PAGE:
Examples of how heat pumps are used

This page explains how heat pumps work and the different technologies and applications available.

Inside a heat pump

A heat pump consists of three main elements; the evaporator, the compressor and the condenser. Unlike a fridge, a heat pump uses its ‘evaporator' to pump energy from outside to inside, raising the internal temperature through releasing heat via an internal ‘condenser'. The diagram below shows how this works.
Heat pump diagram

Diagram showing how a heat pump works














There are three main heat pump technologies. This section explains them and indicates which applications are best suited for the various technologies.

Ground source heat pump (GSHP)

This harnesses the energy stored within the ground using a ‘ground loop' - a length of pipe buried beneath the earth's surface. The advantage of this technology is that temperatures beneath the surface remain fairly constant (8 to 12°C) even throughout the winter. This stability means that the heat output of the pump is fairly stable throughout the year.

If a ground source heat pump has the additional provision of a cooling system, then heat extracted from the internal space in the summer can be stored in the ground for extraction in the winter.

The ground loop can be installed in the following ways.

  • Borehole - a vertical hole (15 to 120 meters) within which the ground loop is placed. These are more expensive to install but suit sites with limited access to land.
  • Straight horizontal - a shallow trench (at least 1.5 to 2 meters) within which the ground loop is laid.
  • Spiral horizontal - similar to straight horizontal however the trench is wider, with the ground loop laid out in a spiral pattern.
Ground loop done by straight horizontal installation
Ground loop done by straight horizontal installation at Howe Dell School in Hatfield.
Spiral horizontal ground loop

Laying ground source heat pump loop in spiral horizontal fashion at Greenway School in Hull.












Air source heat pump (ASHP)

This system extracts stored energy from within the air. Otherwise, it works on exactly the same principle as a ground source heat pump. It can extract useful heat from the air at temperatures as low as minus 15°C.

Unlike the subterranean ground source heat pump, the air source heat pump evaporator is contained within a box positioned in an external location, usually on an exterior wall. Here, a fan draws air into the unit and the air flows over the evaporator.

In the UK, these pumps will need to be fitted with a defrost cycle. This will keep the system running efficiently in cold temperatures (less than minus 7°C).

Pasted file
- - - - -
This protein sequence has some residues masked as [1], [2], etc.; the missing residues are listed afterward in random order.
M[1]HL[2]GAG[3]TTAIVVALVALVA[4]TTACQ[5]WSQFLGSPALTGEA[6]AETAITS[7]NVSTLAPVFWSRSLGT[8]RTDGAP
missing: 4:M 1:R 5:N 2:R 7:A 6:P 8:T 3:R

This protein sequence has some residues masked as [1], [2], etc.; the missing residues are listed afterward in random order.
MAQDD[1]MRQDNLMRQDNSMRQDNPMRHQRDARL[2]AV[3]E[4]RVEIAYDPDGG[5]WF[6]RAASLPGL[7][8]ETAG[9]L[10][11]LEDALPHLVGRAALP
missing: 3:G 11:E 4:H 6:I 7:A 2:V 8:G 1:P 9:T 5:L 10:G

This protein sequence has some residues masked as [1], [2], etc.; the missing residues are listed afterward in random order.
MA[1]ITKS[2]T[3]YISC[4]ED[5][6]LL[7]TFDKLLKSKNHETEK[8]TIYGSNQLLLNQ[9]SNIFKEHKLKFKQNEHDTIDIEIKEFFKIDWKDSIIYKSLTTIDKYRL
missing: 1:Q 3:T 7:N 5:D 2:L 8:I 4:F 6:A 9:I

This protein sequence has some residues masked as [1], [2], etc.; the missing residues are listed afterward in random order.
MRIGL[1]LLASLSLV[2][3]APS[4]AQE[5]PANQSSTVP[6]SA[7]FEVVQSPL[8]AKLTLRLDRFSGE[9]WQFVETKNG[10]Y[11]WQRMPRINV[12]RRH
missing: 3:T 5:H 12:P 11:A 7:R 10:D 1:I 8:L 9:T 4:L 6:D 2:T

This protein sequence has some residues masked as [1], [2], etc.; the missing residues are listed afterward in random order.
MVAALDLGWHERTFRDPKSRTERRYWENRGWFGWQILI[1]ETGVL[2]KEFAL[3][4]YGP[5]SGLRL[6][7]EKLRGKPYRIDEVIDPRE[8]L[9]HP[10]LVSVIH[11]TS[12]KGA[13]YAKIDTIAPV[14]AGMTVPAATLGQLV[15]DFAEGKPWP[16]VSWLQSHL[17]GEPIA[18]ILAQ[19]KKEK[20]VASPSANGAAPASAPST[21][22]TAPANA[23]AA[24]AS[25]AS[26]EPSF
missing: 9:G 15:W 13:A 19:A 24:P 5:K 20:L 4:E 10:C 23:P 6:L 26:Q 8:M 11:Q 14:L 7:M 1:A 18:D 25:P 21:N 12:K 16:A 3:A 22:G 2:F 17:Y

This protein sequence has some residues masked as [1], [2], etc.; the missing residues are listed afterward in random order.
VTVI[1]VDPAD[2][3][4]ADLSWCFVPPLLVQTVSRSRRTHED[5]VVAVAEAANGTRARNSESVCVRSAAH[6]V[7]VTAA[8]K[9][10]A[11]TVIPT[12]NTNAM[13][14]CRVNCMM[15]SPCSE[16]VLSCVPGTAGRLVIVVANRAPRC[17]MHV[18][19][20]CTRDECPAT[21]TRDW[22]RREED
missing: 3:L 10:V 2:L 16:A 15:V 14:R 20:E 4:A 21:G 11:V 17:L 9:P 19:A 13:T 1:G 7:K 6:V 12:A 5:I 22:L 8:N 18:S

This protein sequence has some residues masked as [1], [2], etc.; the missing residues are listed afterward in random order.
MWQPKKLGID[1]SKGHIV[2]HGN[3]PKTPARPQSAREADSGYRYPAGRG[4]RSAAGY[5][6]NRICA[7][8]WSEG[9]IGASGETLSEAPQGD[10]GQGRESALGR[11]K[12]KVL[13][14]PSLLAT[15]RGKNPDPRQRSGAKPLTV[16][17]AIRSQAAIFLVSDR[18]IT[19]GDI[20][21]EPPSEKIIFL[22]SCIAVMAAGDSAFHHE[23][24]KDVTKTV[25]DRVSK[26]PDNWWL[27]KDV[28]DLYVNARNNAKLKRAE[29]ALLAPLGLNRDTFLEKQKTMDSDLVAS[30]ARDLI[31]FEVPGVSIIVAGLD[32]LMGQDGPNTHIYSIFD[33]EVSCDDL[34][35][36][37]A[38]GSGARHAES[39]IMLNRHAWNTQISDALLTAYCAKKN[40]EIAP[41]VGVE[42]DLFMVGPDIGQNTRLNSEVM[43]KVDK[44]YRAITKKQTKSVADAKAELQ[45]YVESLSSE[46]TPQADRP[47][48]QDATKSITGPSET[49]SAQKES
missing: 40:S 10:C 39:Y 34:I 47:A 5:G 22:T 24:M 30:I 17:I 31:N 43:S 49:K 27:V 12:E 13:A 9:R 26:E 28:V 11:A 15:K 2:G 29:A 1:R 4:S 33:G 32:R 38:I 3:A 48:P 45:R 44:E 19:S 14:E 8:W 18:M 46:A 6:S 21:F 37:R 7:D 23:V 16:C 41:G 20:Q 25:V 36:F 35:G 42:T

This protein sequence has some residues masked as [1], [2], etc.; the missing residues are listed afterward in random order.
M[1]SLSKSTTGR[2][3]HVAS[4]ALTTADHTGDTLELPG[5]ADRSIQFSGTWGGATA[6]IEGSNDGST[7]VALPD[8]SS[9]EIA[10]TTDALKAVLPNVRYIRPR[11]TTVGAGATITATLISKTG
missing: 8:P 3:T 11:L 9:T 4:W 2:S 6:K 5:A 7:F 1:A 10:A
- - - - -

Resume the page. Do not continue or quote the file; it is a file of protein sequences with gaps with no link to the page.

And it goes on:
Since air temperature in the UK varies both daily and seasonally, the efficiency of an air source heat pump will fluctuate with these changes. This needs to be considered when installing a system.

Water source heat pump (WSHP)

A water source heat pump system extracts heat from a local water source and usually operates exactly like ground source heat pumps within a ‘closed loop' system. In a closed loop system, the pipe work will simply be sunk to the bottom of a water course.

However in some instances a water source heat pump can operate using an ‘open loop' system. This involves water being abstracted from a borehole and discharged via a heat exchanger to a river or sewer. These systems can be very efficient because of consistent water temperatures.


Heat pumps can be used for heating space and water. They can also be used for cooling space in some applications.

Heating systems

Heat pumps are best suited to low temperature heat distribution systems, such as under floor heating. This is largely due to traditional radiator systems demanding higher operational temperatures of up to 80°C.

Hot water

Guidance within the UK advises that hot water stored in a tank should be kept above, or periodically heated to, 60°C. This is to avoid the danger of Legionella bacteria. It is possible for some heat pumps to operate at such high temperatures, however, this reduces the efficiency of the heat pump. For this reason most heat pump systems are fitted with an immersion heater which can be used to increase the water temperatures to the necessary levels.


An additional feature is that heat pumps can provide space cooling. Using heat pumps for cooling will result in increased electricity use as the pump will be running for a longer period of the year. Whether or not this is felt to be financially viable will depend on the size of cooling need.


Heat pumps have very few moving parts and so require minimal maintenance. Indeed only annual checks are recommended to ensure smooth operation.

Ground source heat pumps have a typical lifetime of 20 to 25 years, air source heat pumps of over 20 years and water source heat pumps of over 15 years.

However, if air or water source heat pumps are sited externally, they will have a shorter life expectancy of around 15 years.

Heat pumps compared with traditional technologies

Heat pumps are not deemed 100 per cent renewable, as energy is required to operate the pump. This can be overcome by using renewable electricity to drive the heat pump. The typical heat output is two to four times the electrical energy required by the heat pump.

To maximise efficiencies of a heat pump, it is important to have a low heating distribution temperature but also as high a source temperature as possible.

A heat pump installed in 2010 produced nine per cent less carbon dioxide than an average gas boiler and 28 per cent less than an average oil boiler per unit of heat. This is taking into account the efficiency factors of gas and oil boilers. The potential for carbon savings will only increase in future under the UK Government's plan to 'decarbonise' the electricity grid.


1 May 2012

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